On Restaurants Versus COVID-19 and How We Can Help Them Weather the Storm

The Intelligence Brief is our weekly compendium of food and drink news sourced from outlets all over the world, including right here at home.

Hey folks. It’s been a high anxiety time for so many these past few days. The hospitality industry both locally and abroad is facing unprecedented challenges as we all attempt to socially distance. This week’s Intelligence Brief will be focusing on the impact Covid-19 has had on bars and restaurants thus far as well as how we can best support the industry through this crisis.

At the time of writing, here’s what we know: restaurants both locally and internationally have seen a steep decline in sales since the start of the year, with a downward trend starting over a week ago.

Chinese restaurants and more broadly Chinatowns in cities around the world were the first to take a hit as sinophobia and old racist tropes surfaced.

“As Eater’s Jenny G. Zhang writes, “the outbreak has had a decidedly dehumanizing effect, reigniting old strains of racism and xenophobia that frame Chinese people as uncivilized, barbaric ‘others’ who bring with them dangerous, contagious diseases.”

As the virus progressed, the broader restaurant community began to see decreased numbers. As of this past Thursday, preliminary data shows that Vancouver restaurants across the board saw a 24% decrease in diners. As Vancouver residents continue to stay home to avoid spreading infection, this number is bound to increase.

On Friday in BC, calls for social distancing increased in the province and crowded public spaces began to slow significantly, including our local markets.

As of this weekend, local outdoor farmer’s markets including Riley Park and Hastings Park remained open with some adjustments in service. As the situation is changing hour-by-hour, it’s best to check in with their website and Instagram account for the most up-to-date information regarding future market dates.

Meanwhile, in other countries already harder hit by the virus, more stringent measures are being taken. Earlier last week, New York restaurants were undertaking steps to increase distance between tables but things changed rapidly as the week progressed.

As of yesterday, France ordered all restaurants and cafes to close due to a steep increase in confirmed cases.

Sunday also brought news of wide-spread shutdowns closer to home as Seattle Governor Jay Inslee signed a statewide emergency proclamation ordering restaurants and bars to close save for take-out and delivery services.

Sunday brought word that both New York and LA followed suit ordering all restaurants and bars to close with the similar exceptions around take-out and delivery.

While no local government directives had been issued as of Monday morning, a few restaurants and bars began to announce that they would also be closing their doors in support of staff and community safety including Keefer Bar and Giardino, and Campagnolo:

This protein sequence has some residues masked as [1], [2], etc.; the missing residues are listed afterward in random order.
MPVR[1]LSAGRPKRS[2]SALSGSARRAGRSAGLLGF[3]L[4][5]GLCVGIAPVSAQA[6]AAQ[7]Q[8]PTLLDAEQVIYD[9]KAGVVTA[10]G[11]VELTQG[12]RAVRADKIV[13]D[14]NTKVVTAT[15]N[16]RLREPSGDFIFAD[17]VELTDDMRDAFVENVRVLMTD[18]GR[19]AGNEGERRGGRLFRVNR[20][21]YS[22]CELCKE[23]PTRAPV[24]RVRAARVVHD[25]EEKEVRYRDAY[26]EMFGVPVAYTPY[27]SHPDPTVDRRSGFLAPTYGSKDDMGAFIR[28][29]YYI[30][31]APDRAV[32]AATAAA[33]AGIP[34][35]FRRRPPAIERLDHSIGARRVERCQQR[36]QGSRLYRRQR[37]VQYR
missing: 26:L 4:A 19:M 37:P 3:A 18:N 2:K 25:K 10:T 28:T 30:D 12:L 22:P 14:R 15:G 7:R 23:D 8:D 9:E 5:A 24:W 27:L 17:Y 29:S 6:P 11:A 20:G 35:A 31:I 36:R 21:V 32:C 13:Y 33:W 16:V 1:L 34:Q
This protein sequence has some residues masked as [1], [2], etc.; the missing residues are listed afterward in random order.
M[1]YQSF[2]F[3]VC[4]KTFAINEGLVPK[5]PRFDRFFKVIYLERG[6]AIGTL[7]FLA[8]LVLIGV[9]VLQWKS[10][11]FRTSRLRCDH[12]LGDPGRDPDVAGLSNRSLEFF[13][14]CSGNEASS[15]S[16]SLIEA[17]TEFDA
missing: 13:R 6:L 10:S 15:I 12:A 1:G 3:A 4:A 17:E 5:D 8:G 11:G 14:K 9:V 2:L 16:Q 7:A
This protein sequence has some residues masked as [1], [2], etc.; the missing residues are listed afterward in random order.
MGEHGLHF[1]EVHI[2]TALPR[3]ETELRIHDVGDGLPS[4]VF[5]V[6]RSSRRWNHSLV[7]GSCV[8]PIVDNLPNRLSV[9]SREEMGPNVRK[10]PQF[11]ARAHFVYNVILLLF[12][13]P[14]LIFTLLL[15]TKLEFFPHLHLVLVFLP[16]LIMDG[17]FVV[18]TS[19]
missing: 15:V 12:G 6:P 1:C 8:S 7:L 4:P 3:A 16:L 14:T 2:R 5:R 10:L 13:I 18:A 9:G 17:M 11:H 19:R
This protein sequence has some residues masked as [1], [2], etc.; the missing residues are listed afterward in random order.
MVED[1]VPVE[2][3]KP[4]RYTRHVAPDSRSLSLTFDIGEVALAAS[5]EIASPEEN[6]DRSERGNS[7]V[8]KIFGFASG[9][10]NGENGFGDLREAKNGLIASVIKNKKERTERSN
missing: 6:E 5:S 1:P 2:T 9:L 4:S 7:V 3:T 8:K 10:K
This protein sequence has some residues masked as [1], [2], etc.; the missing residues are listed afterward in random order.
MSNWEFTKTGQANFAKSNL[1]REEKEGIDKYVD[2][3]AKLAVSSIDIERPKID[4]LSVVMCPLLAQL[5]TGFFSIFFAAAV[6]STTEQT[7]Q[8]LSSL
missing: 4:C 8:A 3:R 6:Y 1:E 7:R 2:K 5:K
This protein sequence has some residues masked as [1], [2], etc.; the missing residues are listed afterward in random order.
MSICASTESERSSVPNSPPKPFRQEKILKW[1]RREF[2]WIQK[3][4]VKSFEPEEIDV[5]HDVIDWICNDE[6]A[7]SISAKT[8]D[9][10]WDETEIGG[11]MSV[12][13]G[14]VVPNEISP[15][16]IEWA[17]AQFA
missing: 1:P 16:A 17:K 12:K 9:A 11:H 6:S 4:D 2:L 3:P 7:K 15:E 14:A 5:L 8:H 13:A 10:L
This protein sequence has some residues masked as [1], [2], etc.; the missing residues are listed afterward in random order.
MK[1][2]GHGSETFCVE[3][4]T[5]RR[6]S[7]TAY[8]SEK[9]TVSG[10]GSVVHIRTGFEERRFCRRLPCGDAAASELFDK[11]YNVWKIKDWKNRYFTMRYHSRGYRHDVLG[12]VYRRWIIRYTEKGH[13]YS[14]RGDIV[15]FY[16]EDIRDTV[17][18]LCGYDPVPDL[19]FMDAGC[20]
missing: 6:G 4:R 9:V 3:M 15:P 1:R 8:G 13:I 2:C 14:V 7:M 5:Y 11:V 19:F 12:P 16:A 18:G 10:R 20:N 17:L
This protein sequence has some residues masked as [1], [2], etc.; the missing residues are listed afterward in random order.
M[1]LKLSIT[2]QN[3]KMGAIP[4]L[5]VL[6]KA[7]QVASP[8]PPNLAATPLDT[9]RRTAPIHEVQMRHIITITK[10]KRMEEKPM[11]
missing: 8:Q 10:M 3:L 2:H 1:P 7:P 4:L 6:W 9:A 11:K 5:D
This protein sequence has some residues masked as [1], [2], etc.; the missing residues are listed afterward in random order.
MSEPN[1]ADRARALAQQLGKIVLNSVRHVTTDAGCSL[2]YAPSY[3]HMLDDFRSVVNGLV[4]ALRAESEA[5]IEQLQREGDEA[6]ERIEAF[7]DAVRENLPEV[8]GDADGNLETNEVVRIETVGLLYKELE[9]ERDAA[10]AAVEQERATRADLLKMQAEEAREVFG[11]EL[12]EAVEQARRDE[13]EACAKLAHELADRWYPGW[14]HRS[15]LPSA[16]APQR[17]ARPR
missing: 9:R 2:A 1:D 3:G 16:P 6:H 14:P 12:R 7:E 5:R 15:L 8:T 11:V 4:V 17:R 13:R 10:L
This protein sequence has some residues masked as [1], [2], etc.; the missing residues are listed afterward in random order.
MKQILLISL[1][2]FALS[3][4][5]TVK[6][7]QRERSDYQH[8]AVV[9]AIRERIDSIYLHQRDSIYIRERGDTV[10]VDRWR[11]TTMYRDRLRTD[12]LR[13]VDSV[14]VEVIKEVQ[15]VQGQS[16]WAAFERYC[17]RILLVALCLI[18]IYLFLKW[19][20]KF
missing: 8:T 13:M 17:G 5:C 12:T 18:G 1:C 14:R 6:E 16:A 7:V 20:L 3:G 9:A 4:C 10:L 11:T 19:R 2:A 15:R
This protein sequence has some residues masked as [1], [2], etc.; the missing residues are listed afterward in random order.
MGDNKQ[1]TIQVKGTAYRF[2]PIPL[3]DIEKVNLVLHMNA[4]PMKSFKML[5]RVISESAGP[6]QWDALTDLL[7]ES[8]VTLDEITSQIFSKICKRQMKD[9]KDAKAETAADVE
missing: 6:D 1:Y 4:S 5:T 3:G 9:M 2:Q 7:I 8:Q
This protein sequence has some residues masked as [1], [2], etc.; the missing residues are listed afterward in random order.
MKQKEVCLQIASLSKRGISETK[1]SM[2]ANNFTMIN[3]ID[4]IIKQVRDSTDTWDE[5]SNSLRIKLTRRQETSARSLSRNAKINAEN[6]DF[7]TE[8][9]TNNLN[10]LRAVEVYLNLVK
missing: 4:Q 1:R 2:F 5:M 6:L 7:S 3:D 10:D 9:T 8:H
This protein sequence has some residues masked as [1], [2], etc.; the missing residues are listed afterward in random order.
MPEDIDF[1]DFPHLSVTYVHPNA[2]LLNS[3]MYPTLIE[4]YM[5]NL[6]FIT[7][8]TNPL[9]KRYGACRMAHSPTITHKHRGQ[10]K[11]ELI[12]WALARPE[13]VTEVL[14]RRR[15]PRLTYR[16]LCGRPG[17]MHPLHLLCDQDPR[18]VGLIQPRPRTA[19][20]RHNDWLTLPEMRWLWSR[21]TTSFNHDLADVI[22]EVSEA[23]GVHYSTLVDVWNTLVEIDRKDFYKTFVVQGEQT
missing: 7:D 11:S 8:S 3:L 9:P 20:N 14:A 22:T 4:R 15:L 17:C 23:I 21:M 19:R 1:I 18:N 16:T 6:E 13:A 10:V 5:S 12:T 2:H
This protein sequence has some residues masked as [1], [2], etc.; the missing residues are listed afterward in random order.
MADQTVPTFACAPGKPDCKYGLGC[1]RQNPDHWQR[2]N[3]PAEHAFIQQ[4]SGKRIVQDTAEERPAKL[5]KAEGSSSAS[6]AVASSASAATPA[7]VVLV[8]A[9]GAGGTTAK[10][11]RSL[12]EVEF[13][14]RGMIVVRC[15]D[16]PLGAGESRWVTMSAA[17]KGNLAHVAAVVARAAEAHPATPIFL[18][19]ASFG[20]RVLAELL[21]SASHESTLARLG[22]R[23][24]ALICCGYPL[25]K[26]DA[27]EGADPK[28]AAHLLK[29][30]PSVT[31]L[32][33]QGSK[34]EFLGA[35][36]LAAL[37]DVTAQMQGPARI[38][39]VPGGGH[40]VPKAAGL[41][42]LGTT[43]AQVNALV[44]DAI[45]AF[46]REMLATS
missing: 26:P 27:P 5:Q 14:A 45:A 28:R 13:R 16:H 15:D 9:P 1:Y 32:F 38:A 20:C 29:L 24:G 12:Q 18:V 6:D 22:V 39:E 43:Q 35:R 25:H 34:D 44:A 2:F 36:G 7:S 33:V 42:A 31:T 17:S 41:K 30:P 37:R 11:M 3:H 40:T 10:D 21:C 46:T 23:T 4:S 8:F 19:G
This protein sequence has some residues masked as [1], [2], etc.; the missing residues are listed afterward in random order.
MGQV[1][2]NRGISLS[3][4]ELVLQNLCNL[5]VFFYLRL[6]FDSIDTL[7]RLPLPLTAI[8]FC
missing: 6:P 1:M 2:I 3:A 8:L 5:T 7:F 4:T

View this post on Instagram

We hope to see you all back again in a very short time!

A post shared by Campagnolo Restaurant (@campagnolorestaurantvancouver) on

Many establishments that remain open have shared new protocols used to increase safety within their restaurants, bars and cafes including cash-free transactions, increased distance between tables, and enhanced cleaning measures.

As anxieties increased over the past week, local grocery stores and pharmacies have been experiencing a run on non-perishable foods, toilet paper and sanitizer. A reminder to everyone to only purchase what you need. This is an act of collective support and care to ensure that the people who are most at risk have access to what they need to keep themselves safe.

In disappointing (but perhaps not surprising news), Whole Foods (owned by Amazon) told its employees that they would have to donate sick days to each other in order to get through this outbreak as opposed to providing everyone with proper benefits.

Meanwhile, other food and drink businesses are having much more heartening conversations around how to take care of their staff through this crisis

And some that are remaining open are changing operations to ensure that the most vulnerable folks are able to access what they need under safer conditions.

Hospitality activist Ashtin Berry has created guides for both hospitality workers and business owners on creating structures and supports during this outbreak.

On a final note, servers, bartenders, barbacks and dishwashers stand to be hard hit by this outbreak. This is a community that can’t work from home and often have fewer extended benefits and paid sick time. If you’re looking for ways for ways to support our local hospitality industry and employees, a number of local industry folks came together and shared some ideas:

– Purchase gift cards to use at a later date.
– Order food for pick-up or for delivery.
– Make sure to tip your delivery person well (in many ways, they are on the front lines).
– Engage with local restaurants, bars and cafes on social media. Share photos and leave words of encouragement and support.
– If you do need to go grocery shopping, consider supporting a local small business (they’re also often less busy than the larger grocery stores and have more supplies in stock).
– Buy restaurant/bar merchandise online if available (ie: t-shirts, hats, tote bags).
– If you have private events booked at any local bars/restaurants, consider postponing rather than canceling.
– Check in with your friends who are bartenders, servers, dishwashers, cooks, etc. and ask them how you can best support them through this.

We can and will get through this.

There is 1 comment

  1. Fantastic post. Silver lining of times of crisis. Let our humanity and civility shine brighter.

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